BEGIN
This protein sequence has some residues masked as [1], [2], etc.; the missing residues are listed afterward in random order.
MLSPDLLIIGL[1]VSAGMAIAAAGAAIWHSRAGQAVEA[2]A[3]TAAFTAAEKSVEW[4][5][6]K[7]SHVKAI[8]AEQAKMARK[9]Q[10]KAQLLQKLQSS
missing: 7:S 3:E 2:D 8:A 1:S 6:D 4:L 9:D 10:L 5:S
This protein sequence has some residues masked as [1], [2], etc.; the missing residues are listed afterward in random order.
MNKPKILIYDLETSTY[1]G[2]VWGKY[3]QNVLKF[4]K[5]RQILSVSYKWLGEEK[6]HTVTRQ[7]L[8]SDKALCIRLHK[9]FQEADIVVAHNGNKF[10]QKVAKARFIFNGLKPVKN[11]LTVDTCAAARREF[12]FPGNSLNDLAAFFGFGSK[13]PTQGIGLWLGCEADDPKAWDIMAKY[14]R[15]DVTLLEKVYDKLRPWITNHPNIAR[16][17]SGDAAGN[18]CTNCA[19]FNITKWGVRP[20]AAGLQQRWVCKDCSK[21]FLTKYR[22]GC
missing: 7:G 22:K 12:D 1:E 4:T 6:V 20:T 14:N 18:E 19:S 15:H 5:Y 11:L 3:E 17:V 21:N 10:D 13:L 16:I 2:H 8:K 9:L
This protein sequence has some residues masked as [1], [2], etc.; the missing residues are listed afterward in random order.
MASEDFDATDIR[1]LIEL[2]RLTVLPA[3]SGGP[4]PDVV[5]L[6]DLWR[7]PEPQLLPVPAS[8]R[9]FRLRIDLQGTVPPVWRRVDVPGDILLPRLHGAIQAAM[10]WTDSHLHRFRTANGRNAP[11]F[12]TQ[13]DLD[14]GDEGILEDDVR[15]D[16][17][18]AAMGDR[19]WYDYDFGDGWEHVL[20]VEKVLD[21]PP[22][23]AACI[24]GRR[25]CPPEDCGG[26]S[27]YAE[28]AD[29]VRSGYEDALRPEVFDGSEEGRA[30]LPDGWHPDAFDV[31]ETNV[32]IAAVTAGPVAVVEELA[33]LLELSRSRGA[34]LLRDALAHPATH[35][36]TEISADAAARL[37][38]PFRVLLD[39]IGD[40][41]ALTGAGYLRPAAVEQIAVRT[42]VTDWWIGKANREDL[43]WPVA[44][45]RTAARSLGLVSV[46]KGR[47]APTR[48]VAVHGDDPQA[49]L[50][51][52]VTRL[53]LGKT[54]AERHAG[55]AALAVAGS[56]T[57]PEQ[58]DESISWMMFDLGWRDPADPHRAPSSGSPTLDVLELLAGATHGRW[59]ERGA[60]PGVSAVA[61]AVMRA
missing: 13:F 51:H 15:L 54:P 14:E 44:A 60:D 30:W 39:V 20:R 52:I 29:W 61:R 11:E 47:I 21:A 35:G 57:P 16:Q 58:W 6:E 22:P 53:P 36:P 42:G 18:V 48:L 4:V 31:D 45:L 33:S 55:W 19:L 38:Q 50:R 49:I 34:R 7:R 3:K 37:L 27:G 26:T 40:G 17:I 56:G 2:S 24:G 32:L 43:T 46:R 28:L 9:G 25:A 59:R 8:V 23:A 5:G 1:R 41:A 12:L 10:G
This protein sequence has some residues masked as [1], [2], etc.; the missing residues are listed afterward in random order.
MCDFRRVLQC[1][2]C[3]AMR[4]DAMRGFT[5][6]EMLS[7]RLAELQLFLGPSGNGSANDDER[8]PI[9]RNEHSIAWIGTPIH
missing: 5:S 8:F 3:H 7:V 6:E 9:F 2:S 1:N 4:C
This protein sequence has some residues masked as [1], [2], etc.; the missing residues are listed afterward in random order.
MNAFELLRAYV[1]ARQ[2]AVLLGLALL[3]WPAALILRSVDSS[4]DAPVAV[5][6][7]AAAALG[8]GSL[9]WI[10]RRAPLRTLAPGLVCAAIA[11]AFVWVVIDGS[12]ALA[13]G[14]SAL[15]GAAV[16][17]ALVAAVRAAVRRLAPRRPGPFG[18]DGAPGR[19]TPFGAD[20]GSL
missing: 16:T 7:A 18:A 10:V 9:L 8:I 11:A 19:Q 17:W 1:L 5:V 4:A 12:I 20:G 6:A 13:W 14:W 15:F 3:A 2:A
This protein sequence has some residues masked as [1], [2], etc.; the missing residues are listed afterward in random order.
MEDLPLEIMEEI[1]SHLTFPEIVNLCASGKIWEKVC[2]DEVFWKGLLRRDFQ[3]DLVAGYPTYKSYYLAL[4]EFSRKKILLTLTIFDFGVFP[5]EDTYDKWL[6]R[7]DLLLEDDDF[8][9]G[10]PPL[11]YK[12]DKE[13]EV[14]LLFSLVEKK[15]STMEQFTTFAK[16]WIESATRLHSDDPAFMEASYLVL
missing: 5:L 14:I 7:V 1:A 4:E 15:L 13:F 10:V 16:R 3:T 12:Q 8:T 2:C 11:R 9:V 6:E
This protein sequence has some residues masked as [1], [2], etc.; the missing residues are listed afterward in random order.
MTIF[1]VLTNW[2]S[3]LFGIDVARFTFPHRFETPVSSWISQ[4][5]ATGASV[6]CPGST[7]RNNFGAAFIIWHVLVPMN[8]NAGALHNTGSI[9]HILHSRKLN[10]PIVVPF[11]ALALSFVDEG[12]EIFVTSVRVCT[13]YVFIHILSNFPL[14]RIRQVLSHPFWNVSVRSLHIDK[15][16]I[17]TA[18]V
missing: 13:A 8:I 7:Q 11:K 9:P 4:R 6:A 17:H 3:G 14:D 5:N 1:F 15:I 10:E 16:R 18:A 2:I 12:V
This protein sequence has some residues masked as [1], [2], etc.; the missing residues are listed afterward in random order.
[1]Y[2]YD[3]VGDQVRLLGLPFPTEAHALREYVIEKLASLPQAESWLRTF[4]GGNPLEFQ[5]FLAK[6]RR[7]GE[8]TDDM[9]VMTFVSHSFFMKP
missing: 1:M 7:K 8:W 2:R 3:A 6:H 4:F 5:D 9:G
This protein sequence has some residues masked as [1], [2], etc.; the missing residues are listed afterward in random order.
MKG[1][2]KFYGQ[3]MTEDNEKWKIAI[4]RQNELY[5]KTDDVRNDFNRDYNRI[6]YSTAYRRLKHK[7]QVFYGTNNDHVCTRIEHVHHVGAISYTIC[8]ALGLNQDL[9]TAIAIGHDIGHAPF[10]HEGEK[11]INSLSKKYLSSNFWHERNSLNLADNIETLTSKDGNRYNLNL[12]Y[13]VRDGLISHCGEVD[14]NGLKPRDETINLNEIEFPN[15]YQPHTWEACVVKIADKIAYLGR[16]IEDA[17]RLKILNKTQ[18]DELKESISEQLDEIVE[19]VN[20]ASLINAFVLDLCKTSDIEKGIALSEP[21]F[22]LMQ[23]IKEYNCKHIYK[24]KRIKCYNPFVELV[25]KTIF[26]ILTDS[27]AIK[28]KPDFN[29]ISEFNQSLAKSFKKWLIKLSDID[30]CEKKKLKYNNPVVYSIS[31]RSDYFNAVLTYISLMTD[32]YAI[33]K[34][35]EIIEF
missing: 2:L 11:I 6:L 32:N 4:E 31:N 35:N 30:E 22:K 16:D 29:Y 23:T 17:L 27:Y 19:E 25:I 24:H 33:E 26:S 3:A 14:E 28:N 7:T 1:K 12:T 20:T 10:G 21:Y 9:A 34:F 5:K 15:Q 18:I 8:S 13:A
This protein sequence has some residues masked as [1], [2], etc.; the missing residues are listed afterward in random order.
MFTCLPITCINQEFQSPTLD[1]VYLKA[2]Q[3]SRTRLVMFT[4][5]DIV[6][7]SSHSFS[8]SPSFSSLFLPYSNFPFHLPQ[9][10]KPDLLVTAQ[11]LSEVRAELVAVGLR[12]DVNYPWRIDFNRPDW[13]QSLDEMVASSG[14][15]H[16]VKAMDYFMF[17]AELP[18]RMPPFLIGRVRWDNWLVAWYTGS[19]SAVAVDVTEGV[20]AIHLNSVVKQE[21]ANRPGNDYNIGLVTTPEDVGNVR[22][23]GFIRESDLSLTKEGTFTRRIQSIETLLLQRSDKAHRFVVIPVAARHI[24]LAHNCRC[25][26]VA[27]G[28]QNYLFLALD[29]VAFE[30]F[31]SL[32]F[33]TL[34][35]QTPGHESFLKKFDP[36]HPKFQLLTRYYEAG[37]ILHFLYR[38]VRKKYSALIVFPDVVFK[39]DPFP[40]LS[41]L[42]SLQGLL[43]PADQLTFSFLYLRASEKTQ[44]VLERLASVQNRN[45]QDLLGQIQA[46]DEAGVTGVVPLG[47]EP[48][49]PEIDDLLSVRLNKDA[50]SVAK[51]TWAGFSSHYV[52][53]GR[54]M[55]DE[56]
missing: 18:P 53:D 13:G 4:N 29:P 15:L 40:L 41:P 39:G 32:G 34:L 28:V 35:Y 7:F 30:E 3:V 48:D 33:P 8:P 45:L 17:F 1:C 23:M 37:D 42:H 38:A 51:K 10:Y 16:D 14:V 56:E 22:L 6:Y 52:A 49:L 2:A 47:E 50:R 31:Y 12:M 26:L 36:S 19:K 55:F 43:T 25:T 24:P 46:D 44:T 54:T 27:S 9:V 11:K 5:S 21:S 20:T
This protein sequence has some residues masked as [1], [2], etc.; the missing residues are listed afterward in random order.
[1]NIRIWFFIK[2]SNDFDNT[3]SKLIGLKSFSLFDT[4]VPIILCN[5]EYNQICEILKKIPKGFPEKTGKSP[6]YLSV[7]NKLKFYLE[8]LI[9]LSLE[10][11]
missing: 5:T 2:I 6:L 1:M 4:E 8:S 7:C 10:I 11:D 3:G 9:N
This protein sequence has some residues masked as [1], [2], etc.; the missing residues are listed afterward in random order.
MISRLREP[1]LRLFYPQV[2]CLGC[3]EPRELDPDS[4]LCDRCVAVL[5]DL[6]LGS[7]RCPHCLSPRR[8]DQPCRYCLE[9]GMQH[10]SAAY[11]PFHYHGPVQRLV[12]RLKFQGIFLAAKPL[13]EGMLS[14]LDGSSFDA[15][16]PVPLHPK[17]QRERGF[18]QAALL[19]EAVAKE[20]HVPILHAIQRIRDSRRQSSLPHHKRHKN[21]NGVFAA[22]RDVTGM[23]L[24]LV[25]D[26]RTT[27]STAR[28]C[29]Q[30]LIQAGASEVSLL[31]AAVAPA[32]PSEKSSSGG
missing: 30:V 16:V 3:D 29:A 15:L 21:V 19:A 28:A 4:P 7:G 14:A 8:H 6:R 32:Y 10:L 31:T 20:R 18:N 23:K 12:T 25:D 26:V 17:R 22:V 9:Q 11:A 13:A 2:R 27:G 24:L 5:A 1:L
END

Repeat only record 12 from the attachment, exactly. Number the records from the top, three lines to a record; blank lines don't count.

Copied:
This protein sequence has some residues masked as [1], [2], etc.; the missing residues are listed afterward in random order.
MISRLREP[1]LRLFYPQV[2]CLGC[3]EPRELDPDS[4]LCDRCVAVL[5]DL[6]LGS[7]RCPHCLSPRR[8]DQPCRYCLE[9]GMQH[10]SAAY[11]PFHYHGPVQRLV[12]RLKFQGIFLAAKPL[13]EGMLS[14]LDGSSFDA[15][16]PVPLHPK[17]QRERGF[18]QAALL[19]EAVAKE[20]HVPILHAIQRIRDSRRQSSLPHHKRHKN[21]NGVFAA[22]RDVTGM[23]L[24]LV[25]D[26]RTT[27]STAR[28]C[29]Q[30]LIQAGASEVSLL[31]AAVAPA[32]PSEKSSSGG
missing: 30:V 16:V 3:D 29:A 15:L 21:V 19:A 28:A 4:P 7:G 14:A 8:H 6:R 32:Y 10:L 31:T 20:R 18:N 23:K 12:T 25:D 26:V 17:R 22:V 9:Q 11:A 13:A 2:R 27:G 24:L 5:A 1:L